Hemp Certification: A Leg Up in Legitimacy

December 17, 2018

December 17, 2018

As hemp becomes legalized in the coming weeks with the president’s signature on the Farm Bill, competition in the CBD industry will grow rapidly among suppliers and manufacturers. In food production, an increase in the number of competitors can sometimes lead to bad business practices, leaving consumers on the losing end of a race to the lowest prices in the market. Certification – both of hemp quality and USDA organic status– will establish legitimacy among producers, ultimately helping consumers find reliable and trustworthy products (independent of price) in the space and setting hemp CBD up to become a lasting, successful industry.


One way in which the industry has responded to the need for a set of safety and quality assurance standards is by establishing a hemp certification process ahead of the Farm Bill. The Hemp Authority Certification (established by the U.S. Hemp Roundtable) represents an effort from the industry to self-regulate and ensure high-quality products are reaching consumers. Rather than competing with USDA Organic Certification, the Hemp Authority seal of approval is designed to educate farmers and manufacturers on FDA Current Good Manufacturing Practices and Good Agricultural Practices, which will undoubtedly make the USDA process easier for participants. The program begins January 1,2019, and will be exclusively verified by third-party auditors at Where Food Comes From.[1]  


Beyond the Hemp Authority Certification, the popular, consumer-trusted organic certification program fromthe U.S. Department of Agriculture (the gold standard in agriculture and natural foods processing) has gotten involved in the hemp industry as well. Inthe first few years after the cultivation of hemp was legalized by the Farm Bill, it seemed that hemp farmers in the U.S. would be left out of the certification process due to the discrepancies between FDA processes and state pilot program regulations,[2] but the tide appears to be turning.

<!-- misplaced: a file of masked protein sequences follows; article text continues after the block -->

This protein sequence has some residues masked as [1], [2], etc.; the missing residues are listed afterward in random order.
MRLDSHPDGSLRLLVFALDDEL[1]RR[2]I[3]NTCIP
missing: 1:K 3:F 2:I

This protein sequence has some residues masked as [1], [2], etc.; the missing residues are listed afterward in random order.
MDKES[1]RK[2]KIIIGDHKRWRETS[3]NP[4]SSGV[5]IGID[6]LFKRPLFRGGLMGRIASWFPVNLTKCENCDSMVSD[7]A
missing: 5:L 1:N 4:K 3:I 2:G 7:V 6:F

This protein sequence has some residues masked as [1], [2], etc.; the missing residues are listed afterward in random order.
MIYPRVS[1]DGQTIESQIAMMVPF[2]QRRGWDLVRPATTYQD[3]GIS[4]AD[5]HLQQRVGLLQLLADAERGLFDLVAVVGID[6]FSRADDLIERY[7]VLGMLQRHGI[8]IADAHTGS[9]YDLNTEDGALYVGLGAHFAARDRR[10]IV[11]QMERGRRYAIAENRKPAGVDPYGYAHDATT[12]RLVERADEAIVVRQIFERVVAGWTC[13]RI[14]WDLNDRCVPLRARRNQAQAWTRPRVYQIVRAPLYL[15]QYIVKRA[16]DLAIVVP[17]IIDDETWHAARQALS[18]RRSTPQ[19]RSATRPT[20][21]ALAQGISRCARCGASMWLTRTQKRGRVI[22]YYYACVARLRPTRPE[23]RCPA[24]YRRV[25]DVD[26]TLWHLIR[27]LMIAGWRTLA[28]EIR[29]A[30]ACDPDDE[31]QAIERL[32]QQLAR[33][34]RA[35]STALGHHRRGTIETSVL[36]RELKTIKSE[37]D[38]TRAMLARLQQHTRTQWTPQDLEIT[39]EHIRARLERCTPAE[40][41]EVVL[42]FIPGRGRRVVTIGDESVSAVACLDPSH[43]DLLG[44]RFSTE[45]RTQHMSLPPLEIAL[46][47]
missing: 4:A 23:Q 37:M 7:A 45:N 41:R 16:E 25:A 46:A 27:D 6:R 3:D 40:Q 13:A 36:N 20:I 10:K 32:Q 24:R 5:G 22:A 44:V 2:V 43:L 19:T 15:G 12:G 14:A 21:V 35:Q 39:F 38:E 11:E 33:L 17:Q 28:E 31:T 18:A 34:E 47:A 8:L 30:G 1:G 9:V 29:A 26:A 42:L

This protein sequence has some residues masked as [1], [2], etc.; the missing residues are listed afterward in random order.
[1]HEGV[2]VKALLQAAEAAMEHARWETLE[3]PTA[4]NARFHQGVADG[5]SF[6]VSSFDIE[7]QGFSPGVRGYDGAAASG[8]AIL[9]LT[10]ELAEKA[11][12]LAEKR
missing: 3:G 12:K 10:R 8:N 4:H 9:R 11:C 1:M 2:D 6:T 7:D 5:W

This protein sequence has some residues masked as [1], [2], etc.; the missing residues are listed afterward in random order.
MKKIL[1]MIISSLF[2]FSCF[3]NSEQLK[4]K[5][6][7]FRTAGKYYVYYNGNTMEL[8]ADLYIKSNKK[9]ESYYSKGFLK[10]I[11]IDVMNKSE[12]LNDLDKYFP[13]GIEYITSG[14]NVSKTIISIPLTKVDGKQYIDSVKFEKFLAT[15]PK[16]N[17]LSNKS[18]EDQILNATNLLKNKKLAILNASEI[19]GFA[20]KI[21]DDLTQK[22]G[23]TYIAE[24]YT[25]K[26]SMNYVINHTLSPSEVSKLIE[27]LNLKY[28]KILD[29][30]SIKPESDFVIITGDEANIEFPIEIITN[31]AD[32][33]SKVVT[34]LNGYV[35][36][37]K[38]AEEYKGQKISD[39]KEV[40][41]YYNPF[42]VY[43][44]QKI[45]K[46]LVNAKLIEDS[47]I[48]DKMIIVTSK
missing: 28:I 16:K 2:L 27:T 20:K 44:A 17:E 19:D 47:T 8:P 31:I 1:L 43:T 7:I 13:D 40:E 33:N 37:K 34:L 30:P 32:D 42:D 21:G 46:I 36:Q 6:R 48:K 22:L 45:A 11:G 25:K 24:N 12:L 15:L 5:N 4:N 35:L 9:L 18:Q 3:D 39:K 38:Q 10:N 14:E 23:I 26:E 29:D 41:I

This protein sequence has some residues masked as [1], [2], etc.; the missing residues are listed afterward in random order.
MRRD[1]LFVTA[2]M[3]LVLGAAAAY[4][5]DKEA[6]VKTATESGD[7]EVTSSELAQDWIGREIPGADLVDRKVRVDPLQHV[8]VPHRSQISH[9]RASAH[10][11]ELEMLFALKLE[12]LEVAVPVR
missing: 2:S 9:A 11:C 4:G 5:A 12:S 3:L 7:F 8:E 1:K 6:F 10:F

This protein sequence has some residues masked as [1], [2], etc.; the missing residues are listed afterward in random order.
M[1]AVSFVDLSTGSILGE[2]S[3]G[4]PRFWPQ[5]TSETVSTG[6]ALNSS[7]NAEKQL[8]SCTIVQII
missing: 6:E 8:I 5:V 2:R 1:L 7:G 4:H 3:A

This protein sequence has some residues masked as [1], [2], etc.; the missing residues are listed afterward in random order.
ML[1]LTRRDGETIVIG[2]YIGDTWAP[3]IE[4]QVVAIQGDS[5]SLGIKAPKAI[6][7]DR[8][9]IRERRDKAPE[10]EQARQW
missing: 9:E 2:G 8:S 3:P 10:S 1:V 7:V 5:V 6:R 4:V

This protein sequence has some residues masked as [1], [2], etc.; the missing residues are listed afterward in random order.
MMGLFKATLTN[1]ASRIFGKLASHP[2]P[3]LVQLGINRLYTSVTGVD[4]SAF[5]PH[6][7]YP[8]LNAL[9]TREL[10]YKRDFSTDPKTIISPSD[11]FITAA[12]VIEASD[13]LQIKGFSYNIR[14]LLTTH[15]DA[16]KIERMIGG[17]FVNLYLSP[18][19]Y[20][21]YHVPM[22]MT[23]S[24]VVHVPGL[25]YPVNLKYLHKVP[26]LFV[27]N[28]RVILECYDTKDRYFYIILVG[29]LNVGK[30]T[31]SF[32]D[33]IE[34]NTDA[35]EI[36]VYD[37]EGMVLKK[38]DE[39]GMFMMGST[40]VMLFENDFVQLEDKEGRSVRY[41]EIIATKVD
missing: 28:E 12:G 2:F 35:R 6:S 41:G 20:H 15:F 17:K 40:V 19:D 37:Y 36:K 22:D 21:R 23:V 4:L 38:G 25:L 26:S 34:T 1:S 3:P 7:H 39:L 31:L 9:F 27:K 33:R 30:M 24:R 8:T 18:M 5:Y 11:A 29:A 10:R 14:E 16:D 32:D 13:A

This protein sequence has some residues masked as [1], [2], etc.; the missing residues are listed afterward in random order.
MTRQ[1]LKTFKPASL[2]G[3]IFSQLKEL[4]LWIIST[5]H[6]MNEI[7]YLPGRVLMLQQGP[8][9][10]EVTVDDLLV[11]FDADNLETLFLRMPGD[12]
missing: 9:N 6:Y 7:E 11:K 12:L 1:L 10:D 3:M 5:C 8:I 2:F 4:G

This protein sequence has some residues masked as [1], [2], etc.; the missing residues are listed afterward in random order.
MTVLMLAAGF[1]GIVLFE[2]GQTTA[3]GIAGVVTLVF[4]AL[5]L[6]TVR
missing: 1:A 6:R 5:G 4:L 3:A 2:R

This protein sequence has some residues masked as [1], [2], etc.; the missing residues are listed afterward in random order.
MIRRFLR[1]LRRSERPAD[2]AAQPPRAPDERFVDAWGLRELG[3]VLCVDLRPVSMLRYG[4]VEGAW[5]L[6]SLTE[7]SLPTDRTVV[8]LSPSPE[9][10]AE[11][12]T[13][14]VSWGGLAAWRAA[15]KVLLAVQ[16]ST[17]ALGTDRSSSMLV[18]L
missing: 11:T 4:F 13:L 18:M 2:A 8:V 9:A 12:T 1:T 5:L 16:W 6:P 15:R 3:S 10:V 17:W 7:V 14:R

In April and May of 2018, four American farms were granted USDA certification for handling and processing CBD oil and CBD-infused foods, and hundreds of farms are now certified organic hemp producers. This is good news for growers, who hope to see organic CBD products maintain the margins that organic fruits and vegetables do: around 50% to 100%higher prices. The process, which includes third party auditors and various fees, can be lengthy, but Colorado Cultivars is already seeing the benefits of USDA organic hemp certification. They are now the sole supplier to Elixinol and will have a competitive advantage when more companies inevitably begin looking for suppliers with USDA organic certification.[3]  


With hemp’s legalization following the 2018 Farm Bill, consumers will be exposed to a whole host of new CBD products and producers. The Hemp Authority certification program will allow the industry to regulate itself and bolster its legitimacy, giving consumers the information they need in order to make purchasing decisions that meet their needs for safe and unadulterated products.And the USDA’s Organic verification process will be especially useful when major retailers begin to shelve these products next to organic chocolates, soaps, and supplements.

[1] http://www.ushempauthority.org/docs/FAQ_US-Hemp-Authority_11-2-18.pdf

[2] https://www.federalregister.gov/documents/2016/08/12/2016-19146/statement-of-principles-on-industrial-hemp

[3] https://globenewswire.com/news-release/2018/12/12/1665961/0/en/Phoenix-Life-Sciences-International-Is-Now-Accepting-Bids-for-Hemp-CBD-Producers-and-Manufacturers.html